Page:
That wealth of knowledge accrued is something Wheeler’s students marvel.
“I’m convinced the only person who knows more about Illinois state government than him is literally Michael Madigan, and he wrote the state Constitution,” said Seth Richardson, who is a 2015 graduate of the PAR program and is now chief political reporter at cleveland.com.
The Sun-Times moved Wheeler to Springfield full-time in 1974, though he’d still work from the Chicago area during primary and general election seasons for statewide and federal offices. He became the Sun-Times’ Statehouse bureau chief in 1987.
Marcel Pacatte, a journalist in residence and assistant professor at Boise State University who was a member of Wheeler’s first PAR class in 1993-94, recalls a story he’d tell his students.
“One of my favorite stories he told is when his editor called from Chicago to tell him that he needed to write a story to answer one the Tribune had, and Charlie was able to say, ‘But I broke that story last week!’”
Being an ‘editor’
Wheeler said he still considers himself to be a reporter, even though he’s been a teacher for 26 years.
He said his role as director of the Public Affairs Reporting program is more like being an editor, with the students being reporters.
But there’s another role Wheeler plays in the program that is apparent in the way past students still speak of him, with reverence and affection.
“Charlie was like a father to all of us, providing gentle guidance,” said Dana Perino, a 1995 PAR graduate who now is an anchor and co-host on the Fox News Channel. “I’ve appreciated how he’s kept in touch with us all these years.”
Wheeler recently completed and sent to all grads and others the annual “Green Sheet.” The holiday-season newsletter shares greetings from a number of PAR grads and as much contact information as possible about each alum.
His connection to PAR reaches back to 1973, when the Sun-Times had its first intern from the program’s first class. Wheeler got familiar with how the program worked, what it taught, by working with interns every spring in the Sun-Times’ Statehouse bureau.
“I enjoyed working with the students, so when the position opened up” it was a natural step to take, Wheeler said.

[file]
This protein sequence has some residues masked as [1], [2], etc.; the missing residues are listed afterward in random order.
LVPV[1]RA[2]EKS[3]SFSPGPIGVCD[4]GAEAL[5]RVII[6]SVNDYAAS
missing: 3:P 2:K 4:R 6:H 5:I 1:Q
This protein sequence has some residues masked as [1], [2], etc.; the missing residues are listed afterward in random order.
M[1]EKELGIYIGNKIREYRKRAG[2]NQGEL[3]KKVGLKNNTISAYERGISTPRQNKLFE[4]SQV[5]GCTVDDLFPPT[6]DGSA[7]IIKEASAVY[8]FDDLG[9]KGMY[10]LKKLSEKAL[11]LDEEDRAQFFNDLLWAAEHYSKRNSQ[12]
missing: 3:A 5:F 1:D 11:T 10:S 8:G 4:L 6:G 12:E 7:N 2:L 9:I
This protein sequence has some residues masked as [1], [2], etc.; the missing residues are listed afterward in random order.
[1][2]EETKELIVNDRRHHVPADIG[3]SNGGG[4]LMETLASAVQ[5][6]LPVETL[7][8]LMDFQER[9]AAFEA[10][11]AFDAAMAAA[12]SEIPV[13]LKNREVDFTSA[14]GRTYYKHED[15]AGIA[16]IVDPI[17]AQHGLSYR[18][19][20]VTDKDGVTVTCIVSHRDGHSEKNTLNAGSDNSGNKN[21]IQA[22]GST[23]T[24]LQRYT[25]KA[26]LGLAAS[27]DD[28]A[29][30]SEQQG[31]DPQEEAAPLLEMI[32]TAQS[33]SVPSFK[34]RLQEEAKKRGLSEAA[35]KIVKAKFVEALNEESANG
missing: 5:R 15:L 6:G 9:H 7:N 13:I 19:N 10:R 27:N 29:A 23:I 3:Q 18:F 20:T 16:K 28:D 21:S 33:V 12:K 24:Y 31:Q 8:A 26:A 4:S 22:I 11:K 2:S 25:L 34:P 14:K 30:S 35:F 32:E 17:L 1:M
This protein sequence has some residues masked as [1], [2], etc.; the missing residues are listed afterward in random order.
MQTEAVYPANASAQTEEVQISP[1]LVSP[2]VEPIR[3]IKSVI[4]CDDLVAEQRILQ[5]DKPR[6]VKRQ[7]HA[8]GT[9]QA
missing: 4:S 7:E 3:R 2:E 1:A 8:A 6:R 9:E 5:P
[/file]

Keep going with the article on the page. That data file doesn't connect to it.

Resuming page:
“It wasn’t all that different because, in a sense, I was doing the same stuff that I had been doing as a reporter – taking complicated stuff and explaining it for readers.”
The PAR program was founded in 1972 by former U.S. Sen. Paul Simon, who was lieutenant governor at the time and had just lost the Democratic primary for governor. Simon had been a newspaper editor and publisher in his earlier years, and decided to bring both his journalistic and political knowledge into creating a program that trained young reporters to cover state government. It was a novel idea at the time, Wheeler said, and the more “avant-garde” Sangamon State University (now UIS) was a perfect birthing place for the program.
Bill Miller, an award-winning radio reporter, took over as director in 1974. The program became prominent in both legislative and journalistic circles during Miller’s tenure.
“When my fellow Statehouse reporters learned I had been chosen to succeed Bill, they asked me how it felt to be taking a job where all I could do was mess it up, so high was the regard in which Bill and PAR were held,” Wheeler wrote in this year’s “Green Sheet.”
Wheeler did anything but mess up the program. It’s thrived, and continued to help place former students in prominent journalism jobs throughout the country. The first semester is sort of a “boot camp” for budding Statehouse reporters, where students are drilled on the important but often mundane issues central to state government. Think property taxes and school funding.